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Charleston Market
Charleston, S.C. Market - Mrs. Virginia Smalls

If you have never been to Charleston, South Carolina you must make it your next vacation destination. It is a culinary city full of history, culture, and amazing architecture.  It is the model of the romantic South.

This city also happens to be where much of the history of Bone Suckin’ Sauce resides.  My mom came up with the name Bone Suckin' Sauce on the way to Charleston to find me an apartment for my sophomore year at college.  As a student at The College of Charleston, I would drop off jars of Bone Suckin' Sauce for local stores to sample.  I would then tell them that I would be back to get an order the following week.  It was during this time that I met Mrs. Virginia Smalls, a Gullah woman, selling her wears at the Charleston Market. 

Charleston Baskets

Mrs. Smalls became our first out-of-state customer. She was excited when she saw the Bone Suckin' Sauce and immediately wanted to sell it at the market. She has been granted the only exclusive in the world: she is the only person allowed to sell Bone Suckin’ Sauce in the Charleston Market. She is a prominent member of our history and a good friend. You can still visit her in the market in Charleston, SC. Just find the Bone Suckin’ Sauce and you will find Mrs. Smalls. We would have a picture of her but her religion won't allow it. You'll have to go see her for yourself!

Mrs. Smalls also gave us the idea to create a “Hot” version of the barbecue sauce. One day I noticed something really funny. Although we had only developed one style of Bone Suckin’ Sauce, the original, Virginia was selling 2 varieties of Bone Suckin’ Sauce, Hot and Original. She found that she could sell 2 jars to the same customer if one was regular and one was “hot.” We came out with Hot Bone Suckin’ Sauce six months later.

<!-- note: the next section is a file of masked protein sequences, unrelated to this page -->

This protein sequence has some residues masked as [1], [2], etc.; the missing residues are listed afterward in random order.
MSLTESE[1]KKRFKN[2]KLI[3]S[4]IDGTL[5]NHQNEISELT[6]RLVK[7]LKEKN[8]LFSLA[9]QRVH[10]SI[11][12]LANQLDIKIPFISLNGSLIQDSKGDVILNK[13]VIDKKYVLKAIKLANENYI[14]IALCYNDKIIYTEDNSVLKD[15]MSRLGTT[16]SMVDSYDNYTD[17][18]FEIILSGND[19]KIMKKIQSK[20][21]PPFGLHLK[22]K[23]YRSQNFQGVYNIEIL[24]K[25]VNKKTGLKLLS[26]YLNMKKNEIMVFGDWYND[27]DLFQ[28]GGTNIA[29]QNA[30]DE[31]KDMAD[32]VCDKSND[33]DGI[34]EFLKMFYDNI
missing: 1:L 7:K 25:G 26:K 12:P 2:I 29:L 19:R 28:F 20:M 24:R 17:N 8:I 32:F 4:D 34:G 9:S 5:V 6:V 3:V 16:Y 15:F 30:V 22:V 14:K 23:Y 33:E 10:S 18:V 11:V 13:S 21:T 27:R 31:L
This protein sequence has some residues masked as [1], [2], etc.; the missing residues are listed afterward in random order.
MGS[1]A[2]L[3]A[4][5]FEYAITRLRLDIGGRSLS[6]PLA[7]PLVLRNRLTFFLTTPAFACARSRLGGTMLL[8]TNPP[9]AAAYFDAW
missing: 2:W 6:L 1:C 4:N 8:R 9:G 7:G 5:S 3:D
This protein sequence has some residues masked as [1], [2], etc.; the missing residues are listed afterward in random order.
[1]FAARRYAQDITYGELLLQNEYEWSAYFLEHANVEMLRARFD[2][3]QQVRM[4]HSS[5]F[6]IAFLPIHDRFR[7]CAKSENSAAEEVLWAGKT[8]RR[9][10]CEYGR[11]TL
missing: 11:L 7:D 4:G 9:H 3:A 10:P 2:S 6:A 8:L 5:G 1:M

In her many years of selling she had figured out how to read the customer and shared her insights with us. If a person had their hands in their pockets they were not going to buy. If they had their hands out of their pockets handling products they were a potential buyer. At the time my dad had his hands in his pockets and my mom was wide open and ready to shop.

Old City Market is located on Market Street between Meeting Street and East Bay Street. It is a high traffic tourist destination near the waterfront. Teaming with people, the Market is home to more than 100 vendors that sell everything from local foods to souvenirs. Virginia Smalls is a market vendor and one of the best sales people I have ever seen. I used to go to the market and just watch her interact with customers. She was a true sales person because her livelihood depended on the sale. During one visit I took my parents to meet Mrs. Smalls; after all she was our only out-of-state customer at the time.

The Charleston Heritage Federation stated it most simply and on target when it said, “Charleston, is a place where history and heritage are still very much a part of everyday life. Inside a city that seems untouched by the ravages of time and nature is a 300-year-old culture of Europeans and Africans that permeates the city's architecture, the visual arts, and its customs. For the past three centuries Charleston has survived wars, fires, earthquakes and hurricanes - and despite it all, retained both her beauty and her dignity.  Today, Charleston stands as a model of historic preservation, restoration and artistic expression.”

Sociology/History Lession of the Day
Gullah is a culture, language, and accent derived from Africa and the Carribean islands which originated in some early colonies (S.C.) where Africans were brought to the new world through the middle passage. Gullah was created to fulfill the need for salves to adapt to the English language and culture, but still keep their traditions and custom of their homeland. Thus a Gullah dialect and accent were created and they are still spoken today. Gullah is a language that is uniquely and solely spoken in the peninsula of Charleston South Carolina and the surrounding islands and districts.

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